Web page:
Life goals, Lifestyle, Zero waste

Is zero waste always possible?

This is kind of a huge thing for people trying to cut down their waste, especially when there are items that we actually need in our lives. Medicines, feminine products, medical items etc. So are these items truly necessary or have we just been conditioned to think that they are.

In short, yes. But it is really more complicated than that. It seems that sometimes people are shamed for needing these items, and while it is good to reduce our waste we really need to realize that sometimes people actually do need these things in their lives, they may be trying very hard to be less wasteful and we don’t need to shame them.

Reasons someone might need waste in their life:

-Medical needs. Try as we might we really can’t fix all issues with oils checklist-3222079_960_720

-Medical products- change those gloves, change needles, STOP the spread of disease. Zero waste won’t do any good if we all contract weird viruses.

-Someone may not have time, or the ability, to prep every single meal. We don’t know their life so don’t tell someone they need to buy all zero waste food.

-Some people may not be able to use a menstrual cup, it might be easier for them to use disposable products, we don’t know. So again, no need to judge. Peoples needs are important.

-Maybe it’s just not in their area. I know that it’s really hard for us to get stuff zero waste, save money and not starve.

shy-863056_960_720This is a lifestyle that comes with many privileges. Take a look at this awesome buzzfeed video to see more on it. Zero waste for 30 days.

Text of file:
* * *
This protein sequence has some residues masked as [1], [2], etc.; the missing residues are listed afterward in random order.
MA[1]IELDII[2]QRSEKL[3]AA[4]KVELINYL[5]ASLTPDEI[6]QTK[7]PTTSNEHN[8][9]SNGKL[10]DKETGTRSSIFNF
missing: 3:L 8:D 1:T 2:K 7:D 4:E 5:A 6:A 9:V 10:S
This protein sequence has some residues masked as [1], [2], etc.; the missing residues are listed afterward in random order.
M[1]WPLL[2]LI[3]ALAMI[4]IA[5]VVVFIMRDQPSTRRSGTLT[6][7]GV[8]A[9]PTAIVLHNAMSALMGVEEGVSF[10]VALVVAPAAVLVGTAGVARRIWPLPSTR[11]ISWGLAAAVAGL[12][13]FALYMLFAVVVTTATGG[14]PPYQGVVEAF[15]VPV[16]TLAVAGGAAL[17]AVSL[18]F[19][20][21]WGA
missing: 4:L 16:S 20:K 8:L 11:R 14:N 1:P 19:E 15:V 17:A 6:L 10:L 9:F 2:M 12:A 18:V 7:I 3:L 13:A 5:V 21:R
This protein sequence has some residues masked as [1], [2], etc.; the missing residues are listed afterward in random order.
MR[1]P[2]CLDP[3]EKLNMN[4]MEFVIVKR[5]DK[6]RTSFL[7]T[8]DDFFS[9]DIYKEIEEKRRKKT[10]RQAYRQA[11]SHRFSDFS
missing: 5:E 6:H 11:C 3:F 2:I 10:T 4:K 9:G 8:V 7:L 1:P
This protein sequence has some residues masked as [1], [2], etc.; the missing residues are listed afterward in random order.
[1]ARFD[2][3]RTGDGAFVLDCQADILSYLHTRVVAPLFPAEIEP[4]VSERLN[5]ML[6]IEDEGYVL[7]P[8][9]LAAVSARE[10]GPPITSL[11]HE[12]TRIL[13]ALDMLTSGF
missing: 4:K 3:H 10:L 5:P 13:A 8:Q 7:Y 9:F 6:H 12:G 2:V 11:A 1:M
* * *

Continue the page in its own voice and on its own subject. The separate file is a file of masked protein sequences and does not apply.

If you aren’t able to be 100% zero waste don’t feel bad. I used to beat myself up all the time over this. How as I going to buy laundry items that would get clothes clean when we live with 3 cats? In my area I can’t. How can we take care of 3 living creatures without waste? We can’t. I made myself miserable trying to be perfect, when I finally stopped and just did what I could I lived a much happier life.

So try to do what you can, still use what you need. While it is good to question our need of some items we also don’t want to just trash everything just cause of waste.

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Cleaning, DIY, Household, Lifestyle, Zero waste

DIY wall spot cleaning

So we are going to be moving in April; and with that comes all the packing, cleaning and patching. I figured I could get a head start and start packing the things we don’t really need in day to day life. So, as very clever me went to remove the bajillion pictures and wall hanging items we have I had a mini heart attack as I saw black smudges that stained the once white wall. IMG_5118

I tried scrubbing them off, I tried some soap, I tried our little dish eraser type thing. NOTHING! So I googled, my answer was-ammonia. No thanks, no way, not in my home. I figured there had to be a way, there just had to be. Then I remember that I had made all my homemade cleaners one time, and we still had a degreaser. The degreaser is essential baking soda and dish soap. Which offered the clean as well as the abrasive scrub.